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Child Psychiatrist /Adult Psychiatrist

Why Generosity is a Psychoexemplary


In his commencement speech at Brandeis, and as noted in our recent column on statesmanship, the filmmaker Ken Burns emphasized that not just generosity, but generosity squared, was needed for leadership. From a mental health standpoint, it is difficult to argue against a leader who embraces generosity for all served.


Generosity can be defined as being giving to others, perhaps more than is practically necessary. The paradox is that acting to benefit others increases the givers’ well-being at the same time. Its physical and mental benefits are multiple. Moreover, it often ripples out in a string of generality.

Studies of infants and young children indicate that generosity has its basis in our human nature, although it can be supported or inhibited by nurture. Generosity of parents to their children, along with the avoidance of too much parental narcissistic displacement of their psychological needs onto their children, is essential for the individualized development of the child. Selfishness and fear of loss often block generosity. Some individuals have trouble accepting others’ generosity.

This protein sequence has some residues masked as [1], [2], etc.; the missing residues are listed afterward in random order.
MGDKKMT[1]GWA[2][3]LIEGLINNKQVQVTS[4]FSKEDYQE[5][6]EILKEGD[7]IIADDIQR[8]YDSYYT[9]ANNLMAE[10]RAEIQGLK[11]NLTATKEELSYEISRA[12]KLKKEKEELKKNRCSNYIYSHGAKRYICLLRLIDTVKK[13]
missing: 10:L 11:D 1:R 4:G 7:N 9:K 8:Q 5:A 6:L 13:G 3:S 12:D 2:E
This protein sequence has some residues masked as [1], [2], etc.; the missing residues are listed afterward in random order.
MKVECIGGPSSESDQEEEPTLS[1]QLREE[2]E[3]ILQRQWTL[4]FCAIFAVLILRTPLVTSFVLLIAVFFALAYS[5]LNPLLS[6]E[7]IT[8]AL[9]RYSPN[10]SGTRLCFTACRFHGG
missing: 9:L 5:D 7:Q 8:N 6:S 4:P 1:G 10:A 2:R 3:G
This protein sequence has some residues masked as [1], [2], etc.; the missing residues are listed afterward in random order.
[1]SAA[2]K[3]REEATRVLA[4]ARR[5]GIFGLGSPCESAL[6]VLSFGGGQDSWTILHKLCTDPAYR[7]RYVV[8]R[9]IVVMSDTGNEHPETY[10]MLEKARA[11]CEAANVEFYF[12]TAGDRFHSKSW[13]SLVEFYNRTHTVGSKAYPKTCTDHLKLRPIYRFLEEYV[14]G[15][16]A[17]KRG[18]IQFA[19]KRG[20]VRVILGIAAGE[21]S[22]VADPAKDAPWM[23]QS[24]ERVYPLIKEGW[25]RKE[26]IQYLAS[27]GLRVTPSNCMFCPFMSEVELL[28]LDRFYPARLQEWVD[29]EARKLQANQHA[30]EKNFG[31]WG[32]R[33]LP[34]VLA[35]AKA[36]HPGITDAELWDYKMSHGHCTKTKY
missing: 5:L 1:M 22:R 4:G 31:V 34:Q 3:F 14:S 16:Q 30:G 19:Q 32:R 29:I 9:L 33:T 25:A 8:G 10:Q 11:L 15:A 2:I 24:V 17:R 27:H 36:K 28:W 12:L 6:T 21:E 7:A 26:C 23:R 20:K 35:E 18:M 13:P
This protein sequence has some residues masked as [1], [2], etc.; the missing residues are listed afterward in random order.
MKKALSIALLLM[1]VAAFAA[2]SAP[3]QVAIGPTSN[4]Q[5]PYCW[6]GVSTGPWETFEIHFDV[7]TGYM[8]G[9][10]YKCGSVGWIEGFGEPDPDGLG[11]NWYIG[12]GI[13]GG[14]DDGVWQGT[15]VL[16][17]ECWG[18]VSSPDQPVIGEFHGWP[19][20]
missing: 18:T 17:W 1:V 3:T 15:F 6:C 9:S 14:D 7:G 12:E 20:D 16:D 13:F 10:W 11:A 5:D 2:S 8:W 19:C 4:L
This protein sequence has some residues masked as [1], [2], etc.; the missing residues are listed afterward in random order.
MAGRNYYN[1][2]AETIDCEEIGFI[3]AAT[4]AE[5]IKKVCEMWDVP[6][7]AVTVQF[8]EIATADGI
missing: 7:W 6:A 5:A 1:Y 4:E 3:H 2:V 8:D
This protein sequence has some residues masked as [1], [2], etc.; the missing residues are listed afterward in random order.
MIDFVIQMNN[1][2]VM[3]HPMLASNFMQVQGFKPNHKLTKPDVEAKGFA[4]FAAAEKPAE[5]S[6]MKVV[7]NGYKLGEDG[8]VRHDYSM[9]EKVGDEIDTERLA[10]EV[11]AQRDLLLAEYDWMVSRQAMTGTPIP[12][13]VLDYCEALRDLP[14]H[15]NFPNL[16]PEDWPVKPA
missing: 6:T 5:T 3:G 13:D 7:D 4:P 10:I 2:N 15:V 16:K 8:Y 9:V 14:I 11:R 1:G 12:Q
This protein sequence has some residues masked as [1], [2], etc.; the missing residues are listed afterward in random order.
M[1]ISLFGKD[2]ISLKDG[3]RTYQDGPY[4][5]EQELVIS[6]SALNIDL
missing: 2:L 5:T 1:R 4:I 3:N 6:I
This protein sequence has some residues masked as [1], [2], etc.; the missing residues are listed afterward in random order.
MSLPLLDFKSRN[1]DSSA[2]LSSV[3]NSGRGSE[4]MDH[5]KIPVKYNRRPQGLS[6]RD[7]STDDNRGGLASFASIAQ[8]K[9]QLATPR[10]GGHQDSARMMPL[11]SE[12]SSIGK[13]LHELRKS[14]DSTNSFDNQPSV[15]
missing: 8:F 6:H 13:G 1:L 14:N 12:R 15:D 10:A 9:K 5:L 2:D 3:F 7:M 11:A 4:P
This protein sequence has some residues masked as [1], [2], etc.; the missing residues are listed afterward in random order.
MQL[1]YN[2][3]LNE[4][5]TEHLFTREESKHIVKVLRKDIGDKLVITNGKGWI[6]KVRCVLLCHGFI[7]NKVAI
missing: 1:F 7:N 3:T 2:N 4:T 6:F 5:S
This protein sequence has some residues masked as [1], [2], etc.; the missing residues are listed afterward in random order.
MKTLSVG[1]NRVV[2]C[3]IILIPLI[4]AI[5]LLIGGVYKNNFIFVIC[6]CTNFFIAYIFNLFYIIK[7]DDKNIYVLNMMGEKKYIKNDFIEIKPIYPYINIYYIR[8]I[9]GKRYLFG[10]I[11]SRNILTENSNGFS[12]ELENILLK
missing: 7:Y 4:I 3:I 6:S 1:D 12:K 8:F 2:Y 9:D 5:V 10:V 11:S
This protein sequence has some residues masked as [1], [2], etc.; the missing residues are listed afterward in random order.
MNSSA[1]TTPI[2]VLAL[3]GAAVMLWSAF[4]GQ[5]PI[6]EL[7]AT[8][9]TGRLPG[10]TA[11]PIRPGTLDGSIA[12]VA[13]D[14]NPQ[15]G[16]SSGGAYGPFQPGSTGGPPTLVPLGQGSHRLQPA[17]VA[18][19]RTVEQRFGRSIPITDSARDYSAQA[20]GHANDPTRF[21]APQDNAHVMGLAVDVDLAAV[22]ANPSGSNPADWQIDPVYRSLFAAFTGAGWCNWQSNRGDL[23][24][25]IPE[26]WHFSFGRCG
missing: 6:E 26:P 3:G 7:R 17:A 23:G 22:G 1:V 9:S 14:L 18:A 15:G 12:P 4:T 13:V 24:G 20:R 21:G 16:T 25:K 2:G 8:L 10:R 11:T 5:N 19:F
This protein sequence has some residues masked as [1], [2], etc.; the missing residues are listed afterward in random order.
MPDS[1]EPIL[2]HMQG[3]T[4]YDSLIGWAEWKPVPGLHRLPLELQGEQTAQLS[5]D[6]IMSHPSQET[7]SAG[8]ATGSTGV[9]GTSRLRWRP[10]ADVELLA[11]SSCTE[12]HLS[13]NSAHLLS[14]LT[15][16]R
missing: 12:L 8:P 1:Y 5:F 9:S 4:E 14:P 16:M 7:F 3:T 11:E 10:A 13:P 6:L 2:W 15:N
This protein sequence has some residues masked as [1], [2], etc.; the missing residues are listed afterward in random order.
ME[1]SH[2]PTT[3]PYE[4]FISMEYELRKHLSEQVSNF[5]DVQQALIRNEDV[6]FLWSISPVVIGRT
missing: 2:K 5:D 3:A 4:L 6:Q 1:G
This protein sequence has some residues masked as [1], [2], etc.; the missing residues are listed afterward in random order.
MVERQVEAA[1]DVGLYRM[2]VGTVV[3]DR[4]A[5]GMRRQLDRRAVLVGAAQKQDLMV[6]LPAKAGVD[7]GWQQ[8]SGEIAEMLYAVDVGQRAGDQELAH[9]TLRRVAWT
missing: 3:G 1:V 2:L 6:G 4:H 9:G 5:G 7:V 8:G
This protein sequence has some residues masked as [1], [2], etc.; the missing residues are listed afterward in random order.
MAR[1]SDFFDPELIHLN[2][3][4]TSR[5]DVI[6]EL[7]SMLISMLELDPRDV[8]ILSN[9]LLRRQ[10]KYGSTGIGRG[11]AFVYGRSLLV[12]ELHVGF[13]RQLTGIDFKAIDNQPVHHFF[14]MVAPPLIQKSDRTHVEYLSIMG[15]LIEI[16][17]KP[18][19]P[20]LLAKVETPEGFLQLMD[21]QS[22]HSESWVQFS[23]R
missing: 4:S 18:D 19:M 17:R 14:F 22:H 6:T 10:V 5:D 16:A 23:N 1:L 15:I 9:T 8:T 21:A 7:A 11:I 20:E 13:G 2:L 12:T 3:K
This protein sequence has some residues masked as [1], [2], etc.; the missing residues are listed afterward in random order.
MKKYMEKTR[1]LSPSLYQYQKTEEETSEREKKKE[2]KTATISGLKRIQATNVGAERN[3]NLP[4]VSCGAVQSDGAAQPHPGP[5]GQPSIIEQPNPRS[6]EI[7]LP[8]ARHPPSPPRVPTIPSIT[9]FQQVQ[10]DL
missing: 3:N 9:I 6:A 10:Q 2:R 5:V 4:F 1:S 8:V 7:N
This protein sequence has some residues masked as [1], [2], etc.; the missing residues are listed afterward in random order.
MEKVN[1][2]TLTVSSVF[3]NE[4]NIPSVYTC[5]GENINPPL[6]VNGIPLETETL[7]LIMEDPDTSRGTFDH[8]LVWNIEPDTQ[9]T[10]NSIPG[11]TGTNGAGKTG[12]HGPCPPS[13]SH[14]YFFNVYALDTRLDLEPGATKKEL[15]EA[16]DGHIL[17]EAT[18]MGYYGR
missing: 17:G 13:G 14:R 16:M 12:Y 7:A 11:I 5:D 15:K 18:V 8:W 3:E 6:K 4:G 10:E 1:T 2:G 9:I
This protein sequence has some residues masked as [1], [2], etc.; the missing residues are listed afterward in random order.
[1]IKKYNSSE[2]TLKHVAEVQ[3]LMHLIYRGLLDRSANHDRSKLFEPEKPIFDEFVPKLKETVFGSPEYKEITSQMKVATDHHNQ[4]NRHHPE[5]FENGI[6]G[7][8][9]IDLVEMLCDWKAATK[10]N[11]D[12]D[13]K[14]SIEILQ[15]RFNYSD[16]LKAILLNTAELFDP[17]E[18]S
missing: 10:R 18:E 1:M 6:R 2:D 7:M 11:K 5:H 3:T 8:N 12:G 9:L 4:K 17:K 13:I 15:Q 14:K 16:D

While psychiatry can be viewed as just a job, when it is also inspired by generosity, it is much more—a calling and moral imperative. When it is felt to just be a job, frustration usually ensures because it is such a challenging field in our grappling with the depths of human nature and our own countertransference potential intrusions.

We are now beginning to learn the accompanying brain changes with generosity.1 The brain’s ventral striatum is linked to altruism, and the experience of receiving generosity decreases brain activity in the amygdala, where fight-or-flight responses emerge and can become overreactive with undue trauma.

A certain amount of above average narcissism seems necessary to want to become a leader, so that narcissism and generosity can become intertwined. The challenge in politics or parenting is to be a leader for all, not just for one’s political party or for authoritative control, for that differentiation often produces envy and opposition over time. In the polarizing time in our country and the world, can we find the unifying leaders that benefit all?

Note: This article originally appeared on Psychiatric Times

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